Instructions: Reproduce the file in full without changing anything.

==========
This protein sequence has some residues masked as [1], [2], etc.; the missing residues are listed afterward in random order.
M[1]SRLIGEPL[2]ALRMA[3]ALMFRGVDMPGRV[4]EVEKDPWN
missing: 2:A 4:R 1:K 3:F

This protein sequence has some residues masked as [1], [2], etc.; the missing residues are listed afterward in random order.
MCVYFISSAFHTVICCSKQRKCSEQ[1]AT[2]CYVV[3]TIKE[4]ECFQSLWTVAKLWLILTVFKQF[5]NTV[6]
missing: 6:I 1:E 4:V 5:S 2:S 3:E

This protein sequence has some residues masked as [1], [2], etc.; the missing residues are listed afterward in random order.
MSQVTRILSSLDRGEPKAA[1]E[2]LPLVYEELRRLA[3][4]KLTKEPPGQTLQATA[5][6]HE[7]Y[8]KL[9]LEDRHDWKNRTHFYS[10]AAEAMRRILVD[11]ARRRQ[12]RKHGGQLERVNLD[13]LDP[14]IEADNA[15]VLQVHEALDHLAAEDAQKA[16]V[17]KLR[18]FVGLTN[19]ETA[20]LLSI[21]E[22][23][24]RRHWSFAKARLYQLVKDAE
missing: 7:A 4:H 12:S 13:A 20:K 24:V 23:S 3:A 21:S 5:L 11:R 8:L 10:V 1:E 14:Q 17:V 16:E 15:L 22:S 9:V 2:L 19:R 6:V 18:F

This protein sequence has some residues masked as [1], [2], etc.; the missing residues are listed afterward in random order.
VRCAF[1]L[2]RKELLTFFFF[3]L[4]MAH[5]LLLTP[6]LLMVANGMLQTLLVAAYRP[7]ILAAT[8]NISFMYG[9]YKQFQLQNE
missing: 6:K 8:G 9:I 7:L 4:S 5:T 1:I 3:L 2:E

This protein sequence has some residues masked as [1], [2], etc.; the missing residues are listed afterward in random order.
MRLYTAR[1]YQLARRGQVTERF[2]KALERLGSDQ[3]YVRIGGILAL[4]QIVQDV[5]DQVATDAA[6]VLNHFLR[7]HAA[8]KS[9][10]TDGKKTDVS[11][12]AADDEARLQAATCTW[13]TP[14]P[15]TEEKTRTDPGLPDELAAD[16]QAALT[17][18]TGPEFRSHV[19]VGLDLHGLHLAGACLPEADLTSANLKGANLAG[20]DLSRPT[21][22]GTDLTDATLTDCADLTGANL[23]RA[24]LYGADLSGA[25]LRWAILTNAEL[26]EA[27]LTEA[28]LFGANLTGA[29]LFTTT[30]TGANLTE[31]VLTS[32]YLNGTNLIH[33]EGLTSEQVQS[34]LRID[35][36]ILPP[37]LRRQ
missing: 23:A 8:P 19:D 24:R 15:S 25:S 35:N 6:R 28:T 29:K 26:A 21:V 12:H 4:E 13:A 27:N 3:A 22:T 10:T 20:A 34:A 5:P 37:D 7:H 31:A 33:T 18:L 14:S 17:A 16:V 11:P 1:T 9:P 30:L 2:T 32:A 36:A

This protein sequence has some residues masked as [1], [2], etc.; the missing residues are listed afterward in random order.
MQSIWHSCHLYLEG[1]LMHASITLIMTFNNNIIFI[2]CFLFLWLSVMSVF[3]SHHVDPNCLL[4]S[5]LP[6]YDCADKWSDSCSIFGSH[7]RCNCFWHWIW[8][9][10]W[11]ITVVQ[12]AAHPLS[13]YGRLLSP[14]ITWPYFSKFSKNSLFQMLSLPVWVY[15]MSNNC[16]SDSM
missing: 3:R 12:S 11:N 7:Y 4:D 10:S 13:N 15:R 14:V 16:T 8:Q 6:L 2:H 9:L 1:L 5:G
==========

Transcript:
This protein sequence has some residues masked as [1], [2], etc.; the missing residues are listed afterward in random order.
M[1]SRLIGEPL[2]ALRMA[3]ALMFRGVDMPGRV[4]EVEKDPWN
missing: 2:A 4:R 1:K 3:F

This protein sequence has some residues masked as [1], [2], etc.; the missing residues are listed afterward in random order.
MCVYFISSAFHTVICCSKQRKCSEQ[1]AT[2]CYVV[3]TIKE[4]ECFQSLWTVAKLWLILTVFKQF[5]NTV[6]
missing: 6:I 1:E 4:V 5:S 2:S 3:E

This protein sequence has some residues masked as [1], [2], etc.; the missing residues are listed afterward in random order.
MSQVTRILSSLDRGEPKAA[1]E[2]LPLVYEELRRLA[3][4]KLTKEPPGQTLQATA[5][6]HE[7]Y[8]KL[9]LEDRHDWKNRTHFYS[10]AAEAMRRILVD[11]ARRRQ[12]RKHGGQLERVNLD[13]LDP[14]IEADNA[15]VLQVHEALDHLAAEDAQKA[16]V[17]KLR[18]FVGLTN[19]ETA[20]LLSI[21]E[22][23][24]RRHWSFAKARLYQLVKDAE
missing: 7:A 4:H 12:S 13:A 20:K 24:V 23:S 3:A 21:S 5:L 11:R 8:L 10:V 1:E 14:Q 17:V 16:E 15:L 22:S 9:V 2:L 19:R 6:V 18:F

This protein sequence has some residues masked as [1], [2], etc.; the missing residues are listed afterward in random order.
VRCAF[1]L[2]RKELLTFFFF[3]L[4]MAH[5]LLLTP[6]LLMVANGMLQTLLVAAYRP[7]ILAAT[8]NISFMYG[9]YKQFQLQNE
missing: 6:K 8:G 9:I 7:L 4:S 5:T 1:I 3:L 2:E

This protein sequence has some residues masked as [1], [2], etc.; the missing residues are listed afterward in random order.
MRLYTAR[1]YQLARRGQVTERF[2]KALERLGSDQ[3]YVRIGGILAL[4]QIVQDV[5]DQVATDAA[6]VLNHFLR[7]HAA[8]KS[9][10]TDGKKTDVS[11][12]AADDEARLQAATCTW[13]TP[14]P[15]TEEKTRTDPGLPDELAAD[16]QAALT[17][18]TGPEFRSHV[19]VGLDLHGLHLAGACLPEADLTSANLKGANLAG[20]DLSRPT[21][22]GTDLTDATLTDCADLTGANL[23]RA[24]LYGADLSGA[25]LRWAILTNAEL[26]EA[27]LTEA[28]LFGANLTGA[29]LFTTT[30]TGANLTE[31]VLTS[32]YLNGTNLIH[33]EGLTSEQVQS[34]LRID[35][36]ILPP[37]LRRQ
missing: 23:A 8:P 19:D 24:R 15:S 25:S 35:N 6:R 28:T 29:K 26:A 21:V 12:H 4:E 13:A 27:N 3:A 22:T 10:T 20:A 34:A 5:P 37:D 7:H 31:A 33:T 18:L 14:S 17:A 16:V 11:P 1:T 9:P 30:L 2:T 32:A 36:A

This protein sequence has some residues masked as [1], [2], etc.; the missing residues are listed afterward in random order.
MQSIWHSCHLYLEG[1]LMHASITLIMTFNNNIIFI[2]CFLFLWLSVMSVF[3]SHHVDPNCLL[4]S[5]LP[6]YDCADKWSDSCSIFGSH[7]RCNCFWHWIW[8][9][10]W[11]ITVVQ[12]AAHPLS[13]YGRLLSP[14]ITWPYFSKFSKNSLFQMLSLPVWVY[15]MSNNC[16]SDSM
missing: 3:R 12:S 11:N 7:Y 4:D 10:S 13:N 15:R 14:V 16:T 8:Q 6:L 2:H 9:L 1:L 5:G